Orchids are monocots belonging to the Orchideaceae family. Their flower is among the most particular on earth as it must resemble the pollinating insect characteristic of that species in shape. Many times the most representative petal in this sense is precisely the labellum, which many times also reproduces the colors of insects. Of course, there are several species of orchids, each of which is known for its characteristic flower. For example, the Orchid belonging to the Vanda genus contains about eight thousand different species. In particular, speaking of the Vanda orchid in general, it can be said that it is a typical plant of China, Indonesia, the Malay Archipelago, India and Australia. Its name in Indian means "plant appreciated for its shape, color as well as fragrance". Usually this is a plant that likes to be grown in baskets suspended in the air without excessive contact with the soil. Its roots are large enough and unbranched. The leaves can be of different shape and size depending on the species. We essentially remember three types of leaves: ribbon, cylindrical and intermediate. This plant grows well throughout the year and adapts well to crosses between different species.
All plants belonging to the Vanda genus need to live well in fairly high temperatures and a very humid environment. In fact, we could say that these plants do not have to live in an environment where it drops below 12/14 ° C in winter and survive well in summer temperatures of 30 ° C. Of course, if kept in these temperature conditions, the plant will grow well throughout the year. As expected, in order to survive in such hot environments, these plants also need a sufficiently high ventilation to prevent the leaves from dying. This plant loves sunlight, but its behavior towards the latter varies according to the shape of its leaves. In fact, the Vanda with ribbon-like leaves bears direct sunlight only in the morning, when the radiation is still normal, vice versa, the Vanda with cylindrical leaves can be exposed to light radiation throughout the day.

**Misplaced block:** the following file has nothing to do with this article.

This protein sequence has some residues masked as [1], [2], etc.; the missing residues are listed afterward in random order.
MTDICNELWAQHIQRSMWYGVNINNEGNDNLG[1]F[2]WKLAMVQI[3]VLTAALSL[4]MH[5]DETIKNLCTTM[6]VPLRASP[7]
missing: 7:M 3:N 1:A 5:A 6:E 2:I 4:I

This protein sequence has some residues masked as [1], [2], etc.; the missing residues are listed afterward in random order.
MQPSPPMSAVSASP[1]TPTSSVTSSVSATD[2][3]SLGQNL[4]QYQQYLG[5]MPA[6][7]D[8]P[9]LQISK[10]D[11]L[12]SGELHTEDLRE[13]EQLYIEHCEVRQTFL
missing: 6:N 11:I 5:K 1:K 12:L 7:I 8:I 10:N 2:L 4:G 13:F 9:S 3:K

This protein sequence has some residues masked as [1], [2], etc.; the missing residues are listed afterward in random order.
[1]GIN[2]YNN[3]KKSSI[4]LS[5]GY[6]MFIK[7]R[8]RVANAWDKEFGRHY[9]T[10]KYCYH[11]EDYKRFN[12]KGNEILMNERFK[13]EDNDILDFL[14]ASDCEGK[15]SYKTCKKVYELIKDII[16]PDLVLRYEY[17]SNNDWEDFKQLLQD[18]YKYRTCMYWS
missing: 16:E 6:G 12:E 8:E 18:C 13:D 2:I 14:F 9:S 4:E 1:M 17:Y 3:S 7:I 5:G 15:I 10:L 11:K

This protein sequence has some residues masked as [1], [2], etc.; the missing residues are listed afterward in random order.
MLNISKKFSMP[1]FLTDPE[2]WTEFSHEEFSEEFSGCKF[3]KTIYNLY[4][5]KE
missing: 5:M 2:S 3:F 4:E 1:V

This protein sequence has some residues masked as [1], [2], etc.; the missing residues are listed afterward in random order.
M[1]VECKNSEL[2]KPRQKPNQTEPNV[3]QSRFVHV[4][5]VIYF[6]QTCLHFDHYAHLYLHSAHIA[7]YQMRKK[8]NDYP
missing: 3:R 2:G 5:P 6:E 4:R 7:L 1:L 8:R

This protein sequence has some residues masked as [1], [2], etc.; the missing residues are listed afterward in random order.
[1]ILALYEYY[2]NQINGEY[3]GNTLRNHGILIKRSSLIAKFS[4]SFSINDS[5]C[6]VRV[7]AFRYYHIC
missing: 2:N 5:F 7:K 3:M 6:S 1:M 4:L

Vanda is a plant that does not like contact with the ground. Although most of the time it is cultivated as a pot plant, it is an Epiphyte, in the sense that it lives well on a fixed support such as a piece of trunk or a suspended basket. So rather than talking about soil it is a good idea to talk about substrate which will be made mainly from a particular type of moss perhaps mixed with polystyrene which makes everything lighter and facilitates drainage, or cork.
The Vanda usually does not need to be repotted, as it is a plant based on a central stem that grows permanently with respect to the side branches. Repotting should only be done when the support is rotten or broken. To prevent the roots from undergoing stress during repotting, it is necessary to wet them first with warm water and then proceed with the operation. It must be remembered that the roots must have a large space available to be able to breathe. The ideal period for this operation is always spring. After repotting, it is a good idea to keep them in the shade for a week.
Considering that the Vanda needs quite high temperatures, watering must be frequent and constant. In summer they must be daily. Furthermore, it must be remembered that this plant needs a humidity of around 80%, so it must be very sprayed with water at room temperature.
Al Vanda should be fertilized at least once a week especially in the period of greatest growth. It should be known, however, that the fertilizers to be used must not have large concentrations of nitrogen, they must be perfectly balanced, especially during the flowering period when large quantities of this element could damage the wonderful flowers. Fertilization must be done with a humid substrate.
In the Vanda the continuous inflorescences always arise on the same stem and it is for this reason that it must not be eliminated through pruning.
Vanda produces many lateral shoots which, after a certain period of time, when they begin to develop small roots, can be transported to a new support to give birth to a new seedling.
Vanda flourishes when kept in the right conditions. Throughout the year even 3 or 4 times. The inflorescence to which it gives life is in the shape of a spike to which 12 flowers are linked which can remain alive for several weeks. The flower has identical sepals and petals, the only thing that changes is the lip which can have different shapes depending on the species.
Usually these plants are not attacked by particular forms of parasites or diseases. On the other hand, it may happen that wrong watering can cause the leaves to rot and cause serious damage to the plant.
The Spruce / Letícia Almeida
There are around 80 species and many more hybrids and subspecies in the Vanda genus of orchids. Vandas are monopodial orchids, meaning they grow from a single stem with roots emerging from the bottom. The leaves are alternating, climbing the stem in a ladder-like progression. Older Vandas frequently branch, and if left undivided the plants can grow into very large specimens. Vandas flower from spikes that emerge from the central stem and poke out between the leaves.